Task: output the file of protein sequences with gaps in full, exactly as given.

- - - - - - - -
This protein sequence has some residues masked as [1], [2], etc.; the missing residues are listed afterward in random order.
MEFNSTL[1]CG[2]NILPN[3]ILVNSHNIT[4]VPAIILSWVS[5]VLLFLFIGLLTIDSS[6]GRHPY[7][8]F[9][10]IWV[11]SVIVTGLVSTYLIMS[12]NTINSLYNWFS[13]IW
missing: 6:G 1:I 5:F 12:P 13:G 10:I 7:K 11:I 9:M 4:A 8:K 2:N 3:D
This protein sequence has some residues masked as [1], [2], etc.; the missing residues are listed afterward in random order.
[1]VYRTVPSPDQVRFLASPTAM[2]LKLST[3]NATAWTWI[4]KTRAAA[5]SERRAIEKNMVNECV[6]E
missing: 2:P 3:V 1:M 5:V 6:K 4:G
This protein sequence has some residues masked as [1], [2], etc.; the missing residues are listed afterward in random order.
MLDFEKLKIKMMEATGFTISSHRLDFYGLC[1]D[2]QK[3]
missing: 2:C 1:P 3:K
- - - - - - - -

This protein sequence has some residues masked as [1], [2], etc.; the missing residues are listed afterward in random order.
MEFNSTL[1]CG[2]NILPN[3]ILVNSHNIT[4]VPAIILSWVS[5]VLLFLFIGLLTIDSS[6]GRHPY[7][8]F[9][10]IWV[11]SVIVTGLVSTYLIMS[12]NTINSLYNWFS[13]IW
missing: 6:G 1:I 5:F 12:P 13:G 10:I 7:K 11:I 9:M 4:A 8:K 2:N 3:D
This protein sequence has some residues masked as [1], [2], etc.; the missing residues are listed afterward in random order.
[1]VYRTVPSPDQVRFLASPTAM[2]LKLST[3]NATAWTWI[4]KTRAAA[5]SERRAIEKNMVNECV[6]E
missing: 2:P 3:V 1:M 5:V 6:K 4:G
This protein sequence has some residues masked as [1], [2], etc.; the missing residues are listed afterward in random order.
MLDFEKLKIKMMEATGFTISSHRLDFYGLC[1]D[2]QK[3]
missing: 2:C 1:P 3:K